What would you do if you were headed up from Cambridge across the Charles River to Boston College’s McMullen Art Gallery just outside the main campus on Commonwealth Ave — #2101 to be exact — looking for a little color to brighten up the gloom of an early fall New England morning?
I had promised our two art lovers in the back seat a short, scenic drive plus a destination with bongo drums and banana plants enriched by the bodacious senoritas and testosterone-fueled senors to be met with on every yard of Cuba’s balmy shores. And without the bother of international flight!
Ah, but, as usual we had reckoned without the artist, and what academics call, if you will, ‘inspiration!’
We arrived at Boston College’s McMullen Museum of Art to view “Mariano: Variations on a Theme | Variaciones sobre un tema,” a retrospective exhibition of 140 oil paintings, watercolors, and drawings that remains on view through December 5.
Who was Mariano, anyway? And why couldn’t he have stayed in Cuba — where he was well-liked, it seems, or, at least, not in jail.
I think he was a guy without an anchor. Everybody who was anybody of his generation, 1912-1990, was going to Mexico, palettes in hand, to expand their painterly horizons and/or bed exotic women.
So, what did Mariano do in the restless decade of his twenties but go too. Perhaps that’s where he lost his last name? In flight from an irate papa? Tellingly his bio doesn’t say.
Furthermore, my friends were nowhere to be found, so I had to conclude that they also had no anchors — and in revenge I too lost myself in the men and women of Cuba’s fertile territories.
It seems that Mariano (Rodriguez) had to go away in order to come back with fresh eyes. The fact is that Mariano, whatever other hanky-panky he indulged in — again his bio is tellingly mum — actually did come back with new eyes. And what rare, new eyes!
His men and women in the outdoors are dripping with earth — even without the accoutrements of hoes and rakes!
You just know that after their dalliance with each other, or with just themselves and that deep earth in a rare moment of solitude, they will grab their rakes and/or hoes and wield them as though born with the tools.
Besides saving paint, avoiding clutter, and saving time for more dalliance, the good eye of the artist allows your eye do the work of guessing the inessentials.
Oh, there are necessary clues, such as line and color and volume and void all leading the unwary viewer with time on her hands to make the same good guesses that your average connoisseur with make in minutes — with time for hanky-panky!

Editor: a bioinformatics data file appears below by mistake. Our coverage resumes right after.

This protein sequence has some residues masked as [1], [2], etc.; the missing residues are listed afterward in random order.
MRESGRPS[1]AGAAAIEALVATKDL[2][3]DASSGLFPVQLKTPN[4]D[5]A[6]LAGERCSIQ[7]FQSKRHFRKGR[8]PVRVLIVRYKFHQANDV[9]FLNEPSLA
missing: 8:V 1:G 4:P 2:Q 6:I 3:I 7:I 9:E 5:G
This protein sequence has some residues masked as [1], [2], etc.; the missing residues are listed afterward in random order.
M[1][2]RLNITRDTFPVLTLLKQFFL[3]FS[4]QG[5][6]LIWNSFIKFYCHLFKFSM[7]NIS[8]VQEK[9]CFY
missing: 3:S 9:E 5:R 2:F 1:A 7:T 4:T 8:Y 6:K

And speaking about time, where the heck (!) were my so-called friends! Ah, yes — collecting clues!
After spilling iconic clues of a people close to the earth, close even in dark interiors where lush fruits are heaped up as much for the eye as for the appetite, and barnyard animals are at home everywhere, Mariano paints intriguing portraits whose only clues to character are in the slightest attitude of the body or fleeting lights in the eye.
That’s where I found my wife, Madeleine, picking her favorite portrait of a little girl, “Lolita,” both proudly aware of her destiny, but also open to guidance.
Perhaps your guidance? As you turn and return to glean from her painted figure everything possible to know about a growing body at rest, at peace, yet conscious of being watched, while alertly watching you — and her world.
Mariano, the ideal tourist, trying on styles from his volatile era in both North and South America, Europe, and then, later in life, as Charge D’Affaires for the Cuban government in India, and back to a post-revolutionary, highly politicized Cuba, wearing these different styles into every gallery of his retrospective, but only after infinite adjustments made them a glove-tight fit for his every agile move.
Another friend was absorbing explosions of abstract expressionism; yet another parsing the delicate lines of a geometric abstraction of a boat at sea limned with a sureness that asserted this a craft worthy, with skilled hands, to return to its island port, daily, with a briny living.
These 140-plus scintillating paintings are, ostensibly, as simple as their spare titles, though with so many pathways, byways, to appreciation for the eye and mind; and the weather between their gorgeous frames is as variable as New England’s: pull on your boots for the muck of the barnyard, don your most elegantly frilled shirt, with open collar, for the hothouse of romance, buckle on your slicker and work gloves for night fishing in morning fog.
Out of breath with telling each of our own discoveries, we returned to Cambridge with a fuller awareness of what just looking around with intent can do for a painting life. Mariano might have found time to be a rascal too — but only after hours. After arriving with my usual protective flippancy I’m in awe what he did with his time and talent.
And if Mariano would like to let on about the rest of his escapades, I’m listening!
(“Mariano: Variations on a Theme | Variaciones sobre un tema” remains on view through December 5 at the McMullen Museum of Art at Boston College, 2101 Commonwealth Ave., Boston, Massachusetts. Museum hours are Monday through Friday from 10 a.m.-5 p.m. and Saturday and Sunday from noon-5 p.m. The museum will be closed on October 11 and November 25 and 26. For more information, call (617) 552-8587 or visit https://www.bc.edu/sites/artmuseum/.)